Morcles and Above to Rionda

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I don’t want to “bury the lead,” so I’ll start with the profile for this gigantic climb – one of the toughest in Switzerland. But don’t let the difficulty discourage you as this quiet route is at least as beautiful as it is steep.

There are more than 50 hairpins on this ride, including 29 numbered hairpins on the first 6 kilometres or so to the village of Morcles. This stretch is a well surfaced narrow paved road generally in the shade. It’s superb, with plenty of views of the valley below. The hairpins start at #29 and I found counting down as I progressed allowed me forget how steep it was. Fun.

Note: only the first 10 kilometres are paved – it then become a good quality gravel road. I had a mountain bike, but narrower tires would work.

A long way to go

Enjoying the hairpins

After the village, the paved road continues for another 4 kilometres, passing a Swiss military base – still in operation. Soon (roughly half way up) the goal comes into sight. Still a long way to go!

View of the goal from half way up
The hairpins are no longer numbered, but there are still plenty to enjoy.

Nice hairpin

Nice hairpin

As the paved road ends, the route somehow gets steeper. It winds itself ever higher as the tree-line begins to thin.

Nice Hairpin

It’s the final few kilometres, above the tree-line, that has the fewest hairpins. But it’s definitely the most fun of the entire route. Cliff stretches, magnificent views in all directions. My legs began to complain loudly, but I could still smile: It’s a magical place.

Making progress

Making progress

Lac Léman (Lake Geneva) far in distance

Lac Léman (Lake Geneva) far in distance

Great cliff stretch

Great cliff stretch

As the map below shows the road splits near the top. First it’s a flat (flat!) little traverse to Rionda (2156 metres). There used to be an old barracks here but they seem to have torn it down. But there is a picnic table. A perfect place to recover from the climb as the views are Swiss perfect.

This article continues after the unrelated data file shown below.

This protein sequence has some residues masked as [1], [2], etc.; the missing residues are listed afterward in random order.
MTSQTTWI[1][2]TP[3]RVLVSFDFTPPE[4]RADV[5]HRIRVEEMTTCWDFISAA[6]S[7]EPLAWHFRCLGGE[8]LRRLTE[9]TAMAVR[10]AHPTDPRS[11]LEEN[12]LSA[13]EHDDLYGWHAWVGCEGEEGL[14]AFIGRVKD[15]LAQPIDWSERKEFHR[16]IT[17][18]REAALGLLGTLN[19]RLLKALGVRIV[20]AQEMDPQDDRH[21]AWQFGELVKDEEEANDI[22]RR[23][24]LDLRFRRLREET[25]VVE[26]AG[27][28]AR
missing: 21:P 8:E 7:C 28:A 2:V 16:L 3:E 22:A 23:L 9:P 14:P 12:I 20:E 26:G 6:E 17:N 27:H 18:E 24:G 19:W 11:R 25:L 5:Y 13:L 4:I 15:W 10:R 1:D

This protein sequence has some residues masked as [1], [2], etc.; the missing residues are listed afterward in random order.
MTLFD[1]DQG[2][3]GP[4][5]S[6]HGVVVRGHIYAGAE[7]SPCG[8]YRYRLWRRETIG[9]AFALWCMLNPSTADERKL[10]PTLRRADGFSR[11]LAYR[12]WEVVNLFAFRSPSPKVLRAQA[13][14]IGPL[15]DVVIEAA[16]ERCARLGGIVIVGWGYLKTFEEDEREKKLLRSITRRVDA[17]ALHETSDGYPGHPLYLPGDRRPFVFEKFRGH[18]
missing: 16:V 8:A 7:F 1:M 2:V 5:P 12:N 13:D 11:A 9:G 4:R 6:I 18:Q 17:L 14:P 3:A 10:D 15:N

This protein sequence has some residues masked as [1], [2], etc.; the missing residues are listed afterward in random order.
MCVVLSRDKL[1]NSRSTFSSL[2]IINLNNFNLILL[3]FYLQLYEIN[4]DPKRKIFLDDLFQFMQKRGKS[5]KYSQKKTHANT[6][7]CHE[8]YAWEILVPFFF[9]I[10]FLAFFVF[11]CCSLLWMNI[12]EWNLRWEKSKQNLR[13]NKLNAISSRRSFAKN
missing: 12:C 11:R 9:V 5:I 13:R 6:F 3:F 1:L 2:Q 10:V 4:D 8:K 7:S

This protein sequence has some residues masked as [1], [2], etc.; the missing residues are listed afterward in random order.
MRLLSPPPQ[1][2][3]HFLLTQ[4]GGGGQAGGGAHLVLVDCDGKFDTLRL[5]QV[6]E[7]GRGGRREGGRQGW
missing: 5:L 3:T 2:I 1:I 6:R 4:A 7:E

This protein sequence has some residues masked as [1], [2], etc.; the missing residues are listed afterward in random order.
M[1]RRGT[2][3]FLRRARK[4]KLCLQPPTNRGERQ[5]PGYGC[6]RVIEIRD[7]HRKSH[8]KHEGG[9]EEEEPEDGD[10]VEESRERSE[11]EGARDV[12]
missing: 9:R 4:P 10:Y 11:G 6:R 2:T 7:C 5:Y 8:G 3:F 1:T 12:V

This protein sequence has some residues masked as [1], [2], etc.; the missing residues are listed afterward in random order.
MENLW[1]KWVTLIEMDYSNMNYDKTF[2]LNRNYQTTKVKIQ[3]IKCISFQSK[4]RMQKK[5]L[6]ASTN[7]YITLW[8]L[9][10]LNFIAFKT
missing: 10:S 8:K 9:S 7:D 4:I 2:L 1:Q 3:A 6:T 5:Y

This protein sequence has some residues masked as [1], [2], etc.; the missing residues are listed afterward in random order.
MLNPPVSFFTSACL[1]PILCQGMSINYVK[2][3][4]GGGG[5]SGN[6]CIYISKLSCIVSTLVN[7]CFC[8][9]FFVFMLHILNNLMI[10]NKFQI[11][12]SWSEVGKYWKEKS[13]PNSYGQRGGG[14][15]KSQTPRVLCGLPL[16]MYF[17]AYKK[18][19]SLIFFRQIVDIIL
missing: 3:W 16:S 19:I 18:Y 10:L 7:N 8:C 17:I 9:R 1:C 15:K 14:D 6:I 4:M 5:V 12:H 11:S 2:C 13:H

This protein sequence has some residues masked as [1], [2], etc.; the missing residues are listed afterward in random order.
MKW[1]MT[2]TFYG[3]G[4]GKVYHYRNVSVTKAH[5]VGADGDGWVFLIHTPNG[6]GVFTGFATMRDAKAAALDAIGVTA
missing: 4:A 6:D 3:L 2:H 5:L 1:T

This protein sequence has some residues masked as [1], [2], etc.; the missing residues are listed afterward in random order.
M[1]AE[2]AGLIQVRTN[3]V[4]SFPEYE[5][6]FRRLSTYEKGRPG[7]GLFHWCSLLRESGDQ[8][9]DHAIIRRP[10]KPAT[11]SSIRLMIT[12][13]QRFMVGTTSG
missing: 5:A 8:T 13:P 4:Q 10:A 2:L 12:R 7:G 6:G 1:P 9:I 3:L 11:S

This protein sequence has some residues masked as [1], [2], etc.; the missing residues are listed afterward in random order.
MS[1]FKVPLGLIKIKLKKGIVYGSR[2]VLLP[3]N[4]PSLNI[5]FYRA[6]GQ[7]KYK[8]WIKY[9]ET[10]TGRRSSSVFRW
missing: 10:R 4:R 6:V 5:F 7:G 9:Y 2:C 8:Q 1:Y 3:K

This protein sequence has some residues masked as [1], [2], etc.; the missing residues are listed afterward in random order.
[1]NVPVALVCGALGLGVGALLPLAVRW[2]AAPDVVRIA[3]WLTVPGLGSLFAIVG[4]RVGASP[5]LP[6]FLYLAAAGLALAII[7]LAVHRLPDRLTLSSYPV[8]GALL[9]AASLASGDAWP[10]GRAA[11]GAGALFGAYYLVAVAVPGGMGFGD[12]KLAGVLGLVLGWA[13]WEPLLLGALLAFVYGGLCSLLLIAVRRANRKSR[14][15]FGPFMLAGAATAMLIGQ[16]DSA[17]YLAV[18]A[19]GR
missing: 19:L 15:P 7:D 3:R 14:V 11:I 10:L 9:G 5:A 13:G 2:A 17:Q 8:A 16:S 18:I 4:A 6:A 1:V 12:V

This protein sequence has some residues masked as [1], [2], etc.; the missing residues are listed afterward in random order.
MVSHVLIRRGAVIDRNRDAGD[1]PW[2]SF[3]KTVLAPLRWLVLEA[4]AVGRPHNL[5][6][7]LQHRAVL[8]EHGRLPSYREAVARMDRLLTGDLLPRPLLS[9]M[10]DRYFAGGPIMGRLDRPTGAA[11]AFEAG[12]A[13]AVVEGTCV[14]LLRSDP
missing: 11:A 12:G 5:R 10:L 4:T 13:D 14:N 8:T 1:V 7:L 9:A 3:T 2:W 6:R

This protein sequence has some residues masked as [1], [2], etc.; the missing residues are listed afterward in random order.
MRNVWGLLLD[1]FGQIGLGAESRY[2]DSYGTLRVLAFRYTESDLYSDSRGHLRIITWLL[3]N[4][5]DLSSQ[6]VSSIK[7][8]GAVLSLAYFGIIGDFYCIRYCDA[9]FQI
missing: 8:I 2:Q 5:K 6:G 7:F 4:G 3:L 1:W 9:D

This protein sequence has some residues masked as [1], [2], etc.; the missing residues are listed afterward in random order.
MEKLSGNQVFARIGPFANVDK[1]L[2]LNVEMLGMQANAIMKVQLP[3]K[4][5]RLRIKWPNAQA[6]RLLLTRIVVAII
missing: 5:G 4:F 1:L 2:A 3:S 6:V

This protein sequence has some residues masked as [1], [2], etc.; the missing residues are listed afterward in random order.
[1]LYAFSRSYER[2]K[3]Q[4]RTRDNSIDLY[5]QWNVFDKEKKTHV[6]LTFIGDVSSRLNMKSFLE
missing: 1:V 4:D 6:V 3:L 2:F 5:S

Rionda

Rionda

Mont Blanc

Mont Blanc

Next, I returned to the intersection and a wide trail that heads up to La Tourche (2196 metres). Not too far, and definitely worth the ride.

Woohhoo

Woohoo

Heading to La Tourche

Heading to La Tourche

Any normal biking ends at La Tourche, but there is a nice refuge/restaurant as the Via Alpina hiking trail passes by. A friendly hiker offered to take my photo there.

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As I prepared to descend, I realised the road was blocked. Another Swiss Alps traffic jam.

A Donkey Leading His Sheep

A Donkey Leading His Sheep

I was glad to have a mountain bike on the descent, but again, I think a thinner tired gravel bike would do fine here, it’s a good surface. My brakes were well adjusted and even as I descended in my usual hyper-cautious fashion it took far less time going down than climbing. 🙂

This is not a very well known climb, but it’s fabulous. If you’re a road biker, the first 10 kilometres with the signed hairpins is definitely worth visiting. But bring thicker tires as this challenging route gets better and better the higher it goes.

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Happiest while cycling uphill.

1 Comment

  1. This is a great climb and I can attest to the fact that it is rideable on a gravel bike (30-32 mm tires), but just make sure that you have super-low gearing so that you can keep a decent cadence on the dirt so that your rear tire maintains traction – the common 34-32 combo probably won’t be sufficient.

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